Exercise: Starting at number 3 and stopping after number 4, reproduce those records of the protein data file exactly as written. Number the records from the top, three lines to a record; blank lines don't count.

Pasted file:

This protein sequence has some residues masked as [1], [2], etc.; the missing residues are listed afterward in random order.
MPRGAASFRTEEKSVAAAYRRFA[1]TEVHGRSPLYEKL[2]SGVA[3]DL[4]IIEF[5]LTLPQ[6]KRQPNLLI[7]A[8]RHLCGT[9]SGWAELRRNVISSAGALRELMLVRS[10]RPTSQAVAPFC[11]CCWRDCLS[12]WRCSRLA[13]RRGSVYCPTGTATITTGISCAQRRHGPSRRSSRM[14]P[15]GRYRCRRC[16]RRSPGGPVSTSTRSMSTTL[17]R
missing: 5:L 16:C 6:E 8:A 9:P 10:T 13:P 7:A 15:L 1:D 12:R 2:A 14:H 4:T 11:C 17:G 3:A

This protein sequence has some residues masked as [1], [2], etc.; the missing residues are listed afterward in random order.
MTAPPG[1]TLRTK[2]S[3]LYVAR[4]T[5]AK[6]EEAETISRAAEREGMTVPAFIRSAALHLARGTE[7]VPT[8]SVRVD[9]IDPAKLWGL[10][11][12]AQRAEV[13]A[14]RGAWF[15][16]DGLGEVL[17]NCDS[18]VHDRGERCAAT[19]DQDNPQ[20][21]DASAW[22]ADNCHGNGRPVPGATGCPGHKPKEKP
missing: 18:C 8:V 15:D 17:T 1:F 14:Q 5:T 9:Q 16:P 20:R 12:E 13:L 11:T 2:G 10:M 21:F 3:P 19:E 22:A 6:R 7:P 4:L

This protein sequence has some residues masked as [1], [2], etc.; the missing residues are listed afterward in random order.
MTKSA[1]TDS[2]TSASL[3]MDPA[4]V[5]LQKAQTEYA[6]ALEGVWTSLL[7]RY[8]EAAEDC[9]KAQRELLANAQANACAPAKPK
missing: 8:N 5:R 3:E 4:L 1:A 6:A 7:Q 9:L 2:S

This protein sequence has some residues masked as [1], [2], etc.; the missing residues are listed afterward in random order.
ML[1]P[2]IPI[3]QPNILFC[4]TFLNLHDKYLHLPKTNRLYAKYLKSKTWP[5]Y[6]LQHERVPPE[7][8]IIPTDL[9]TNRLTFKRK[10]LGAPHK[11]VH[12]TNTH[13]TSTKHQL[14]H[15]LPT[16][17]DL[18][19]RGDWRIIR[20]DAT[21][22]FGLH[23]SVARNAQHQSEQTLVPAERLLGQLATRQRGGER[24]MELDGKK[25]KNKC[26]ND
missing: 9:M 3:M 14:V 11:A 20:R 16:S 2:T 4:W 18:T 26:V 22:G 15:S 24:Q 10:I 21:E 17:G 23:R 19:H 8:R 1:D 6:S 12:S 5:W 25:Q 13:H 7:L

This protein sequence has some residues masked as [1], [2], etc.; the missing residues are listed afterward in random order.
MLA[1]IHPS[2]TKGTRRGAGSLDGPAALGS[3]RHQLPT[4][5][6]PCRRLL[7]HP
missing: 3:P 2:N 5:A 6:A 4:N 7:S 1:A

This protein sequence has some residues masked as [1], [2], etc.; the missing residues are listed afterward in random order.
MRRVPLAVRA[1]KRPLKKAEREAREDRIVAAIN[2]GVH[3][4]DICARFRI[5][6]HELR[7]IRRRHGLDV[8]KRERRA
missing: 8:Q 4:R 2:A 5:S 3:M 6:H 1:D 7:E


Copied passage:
This protein sequence has some residues masked as [1], [2], etc.; the missing residues are listed afterward in random order.
MTKSA[1]TDS[2]TSASL[3]MDPA[4]V[5]LQKAQTEYA[6]ALEGVWTSLL[7]RY[8]EAAEDC[9]KAQRELLANAQANACAPAKPK
missing: 8:N 5:R 3:E 4:L 1:A 6:A 7:Q 9:L 2:S

This protein sequence has some residues masked as [1], [2], etc.; the missing residues are listed afterward in random order.
ML[1]P[2]IPI[3]QPNILFC[4]TFLNLHDKYLHLPKTNRLYAKYLKSKTWP[5]Y[6]LQHERVPPE[7][8]IIPTDL[9]TNRLTFKRK[10]LGAPHK[11]VH[12]TNTH[13]TSTKHQL[14]H[15]LPT[16][17]DL[18][19]RGDWRIIR[20]DAT[21][22]FGLH[23]SVARNAQHQSEQTLVPAERLLGQLATRQRGGER[24]MELDGKK[25]KNKC[26]ND
missing: 9:M 3:M 14:V 11:A 20:R 16:S 2:T 4:W 18:T 26:V 22:G 15:S 24:Q 10:I 21:E 17:G 23:R 19:H 8:R 1:D 6:S 12:S 5:W 25:Q 13:H 7:L